Pediatric Eosinophilic Gastrointestinal Disorders (EGID)
What are pediatric eosinophilic gastrointestinal disorders?
Pediatric eosinophilic gastrointestinal disorders (EGID) are a group of conditions in which eosinophils (white blood cells that play a role in allergic reactions) accumulate in the stomach, esophagus, and/or colon. There are three forms of EGID: eosinophilic colitis, eosinophilic esophagitis, and eosinophilic gastroenteritis.
What are the symptoms of pediatric eosinophilic gastrointestinal disorders?
The symptoms of these conditions include:
- Chest and abdominal pain
- Oral aversion
- Issues with feeding
- Slow growth
- Difficulty swallowing
- Choking or gagging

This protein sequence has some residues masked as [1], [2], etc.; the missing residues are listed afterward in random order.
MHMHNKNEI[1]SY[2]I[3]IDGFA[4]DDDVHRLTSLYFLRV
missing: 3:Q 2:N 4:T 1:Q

- Food impaction in the esophagus
What causes pediatric eosinophilic gastrointestinal disorders?
These disorders occur when one has an allergic disorder (asthma, eczema, etc.) that triggers the immune system to produce large amounts of eosinophils.
How is pediatric eosinophilic gastrointestinal disorders diagnosed?
First, doctor’s will look through medical history and perform a physical examination. This will be followed by tests, including allergy tests, blood tests, colonoscopies, EGDs, and flexible sigmoidoscopies.
What are the treatments for pediatric eosinophilic gastrointestinal disorders?
Treatment focuses on removing allergic triggers. This means eating a special diet, which could mean eliminating foods that are known to cause allergic reactions, a specific food that was discovered to cause a reaction, or all solid food.
Doctors will also try to reduce inflammation, which can be done through proton pump inhibitors, esophageal dilatation, and swallowed topical steroids.